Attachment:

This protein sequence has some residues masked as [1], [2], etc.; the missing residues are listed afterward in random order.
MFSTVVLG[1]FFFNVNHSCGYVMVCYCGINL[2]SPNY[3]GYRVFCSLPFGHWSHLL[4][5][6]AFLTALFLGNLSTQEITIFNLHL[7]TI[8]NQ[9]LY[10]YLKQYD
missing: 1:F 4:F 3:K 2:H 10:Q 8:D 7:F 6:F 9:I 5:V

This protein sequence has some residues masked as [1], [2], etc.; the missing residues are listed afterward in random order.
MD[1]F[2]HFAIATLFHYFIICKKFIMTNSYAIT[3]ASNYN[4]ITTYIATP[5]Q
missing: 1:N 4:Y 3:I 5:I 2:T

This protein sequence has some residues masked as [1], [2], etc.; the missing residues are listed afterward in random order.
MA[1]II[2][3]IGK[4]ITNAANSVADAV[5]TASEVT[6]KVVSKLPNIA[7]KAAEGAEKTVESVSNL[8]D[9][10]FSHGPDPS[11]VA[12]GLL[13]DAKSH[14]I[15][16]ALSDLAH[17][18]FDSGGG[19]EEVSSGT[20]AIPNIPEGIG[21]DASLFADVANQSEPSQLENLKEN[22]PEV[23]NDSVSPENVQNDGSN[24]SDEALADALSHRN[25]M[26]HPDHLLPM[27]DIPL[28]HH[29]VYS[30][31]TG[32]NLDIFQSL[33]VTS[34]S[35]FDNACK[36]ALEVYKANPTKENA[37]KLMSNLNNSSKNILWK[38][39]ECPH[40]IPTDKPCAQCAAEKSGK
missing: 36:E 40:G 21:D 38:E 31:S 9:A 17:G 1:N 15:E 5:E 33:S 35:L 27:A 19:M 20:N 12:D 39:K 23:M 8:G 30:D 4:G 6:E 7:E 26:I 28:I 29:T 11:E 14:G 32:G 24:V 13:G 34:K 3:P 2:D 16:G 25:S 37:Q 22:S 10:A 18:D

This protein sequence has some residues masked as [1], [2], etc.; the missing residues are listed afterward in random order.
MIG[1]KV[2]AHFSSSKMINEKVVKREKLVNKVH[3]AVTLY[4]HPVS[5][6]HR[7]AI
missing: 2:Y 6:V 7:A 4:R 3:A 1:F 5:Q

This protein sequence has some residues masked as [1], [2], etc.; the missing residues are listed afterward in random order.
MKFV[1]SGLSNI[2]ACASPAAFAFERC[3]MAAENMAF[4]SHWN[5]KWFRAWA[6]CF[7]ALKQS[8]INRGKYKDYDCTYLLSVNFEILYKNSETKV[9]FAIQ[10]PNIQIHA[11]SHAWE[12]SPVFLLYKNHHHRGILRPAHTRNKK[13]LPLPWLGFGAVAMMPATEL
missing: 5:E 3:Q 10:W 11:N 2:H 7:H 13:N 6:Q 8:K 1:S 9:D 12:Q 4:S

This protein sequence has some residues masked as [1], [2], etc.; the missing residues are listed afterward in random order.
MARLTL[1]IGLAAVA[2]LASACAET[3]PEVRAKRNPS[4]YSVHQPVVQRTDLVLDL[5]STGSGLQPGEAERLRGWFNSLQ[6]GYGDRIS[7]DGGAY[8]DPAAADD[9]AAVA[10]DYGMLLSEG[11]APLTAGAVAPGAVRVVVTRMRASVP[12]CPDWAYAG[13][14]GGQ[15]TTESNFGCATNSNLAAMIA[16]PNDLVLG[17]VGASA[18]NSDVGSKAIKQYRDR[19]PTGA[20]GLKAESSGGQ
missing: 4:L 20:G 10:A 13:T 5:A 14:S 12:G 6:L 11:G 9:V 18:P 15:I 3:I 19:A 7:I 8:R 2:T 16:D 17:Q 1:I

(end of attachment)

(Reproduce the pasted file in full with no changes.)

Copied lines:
This protein sequence has some residues masked as [1], [2], etc.; the missing residues are listed afterward in random order.
MFSTVVLG[1]FFFNVNHSCGYVMVCYCGINL[2]SPNY[3]GYRVFCSLPFGHWSHLL[4][5][6]AFLTALFLGNLSTQEITIFNLHL[7]TI[8]NQ[9]LY[10]YLKQYD
missing: 1:F 4:F 3:K 2:H 10:Q 8:D 7:F 6:F 9:I 5:V

This protein sequence has some residues masked as [1], [2], etc.; the missing residues are listed afterward in random order.
MD[1]F[2]HFAIATLFHYFIICKKFIMTNSYAIT[3]ASNYN[4]ITTYIATP[5]Q
missing: 1:N 4:Y 3:I 5:I 2:T

This protein sequence has some residues masked as [1], [2], etc.; the missing residues are listed afterward in random order.
MA[1]II[2][3]IGK[4]ITNAANSVADAV[5]TASEVT[6]KVVSKLPNIA[7]KAAEGAEKTVESVSNL[8]D[9][10]FSHGPDPS[11]VA[12]GLL[13]DAKSH[14]I[15][16]ALSDLAH[17][18]FDSGGG[19]EEVSSGT[20]AIPNIPEGIG[21]DASLFADVANQSEPSQLENLKEN[22]PEV[23]NDSVSPENVQNDGSN[24]SDEALADALSHRN[25]M[26]HPDHLLPM[27]DIPL[28]HH[29]VYS[30][31]TG[32]NLDIFQSL[33]VTS[34]S[35]FDNACK[36]ALEVYKANPTKENA[37]KLMSNLNNSSKNILWK[38][39]ECPH[40]IPTDKPCAQCAAEKSGK
missing: 36:E 40:G 21:D 38:E 31:S 9:A 17:G 1:N 15:E 5:E 33:S 35:L 27:A 19:M 20:N 12:D 39:K 23:M 8:G 30:D 4:G 6:E 7:E 26:I 28:I 29:T 11:E 14:G 32:G 24:V 13:G 34:K 3:P 2:D 16:G 25:S 37:Q 22:S 10:A 18:D

This protein sequence has some residues masked as [1], [2], etc.; the missing residues are listed afterward in random order.
MIG[1]KV[2]AHFSSSKMINEKVVKREKLVNKVH[3]AVTLY[4]HPVS[5][6]HR[7]AI
missing: 2:Y 6:V 7:A 4:R 3:A 1:F 5:Q

This protein sequence has some residues masked as [1], [2], etc.; the missing residues are listed afterward in random order.
MKFV[1]SGLSNI[2]ACASPAAFAFERC[3]MAAENMAF[4]SHWN[5]KWFRAWA[6]CF[7]ALKQS[8]INRGKYKDYDCTYLLSVNFEILYKNSETKV[9]FAIQ[10]PNIQIHA[11]SHAWE[12]SPVFLLYKNHHHRGILRPAHTRNKK[13]LPLPWLGFGAVAMMPATEL
missing: 5:E 3:Q 10:W 11:N 2:H 7:H 13:N 6:Q 8:K 1:S 9:D 12:Q 4:S

This protein sequence has some residues masked as [1], [2], etc.; the missing residues are listed afterward in random order.
MARLTL[1]IGLAAVA[2]LASACAET[3]PEVRAKRNPS[4]YSVHQPVVQRTDLVLDL[5]STGSGLQPGEAERLRGWFNSLQ[6]GYGDRIS[7]DGGAY[8]DPAAADD[9]AAVA[10]DYGMLLSEG[11]APLTAGAVAPGAVRVVVTRMRASVP[12]CPDWAYAG[13][14]GGQ[15]TTESNFGCATNSNLAAMIA[16]PNDLVLG[17]VGASA[18]NSDVGSKAIKQYRDR[19]PTGA[20]GLKAESSGGQ
missing: 4:L 20:G 10:A 13:T 5:A 14:S 12:G 6:L 11:G 9:V 18:P 15:I 3:I 19:A 7:I 8:R 2:T 16:D 17:Q 1:I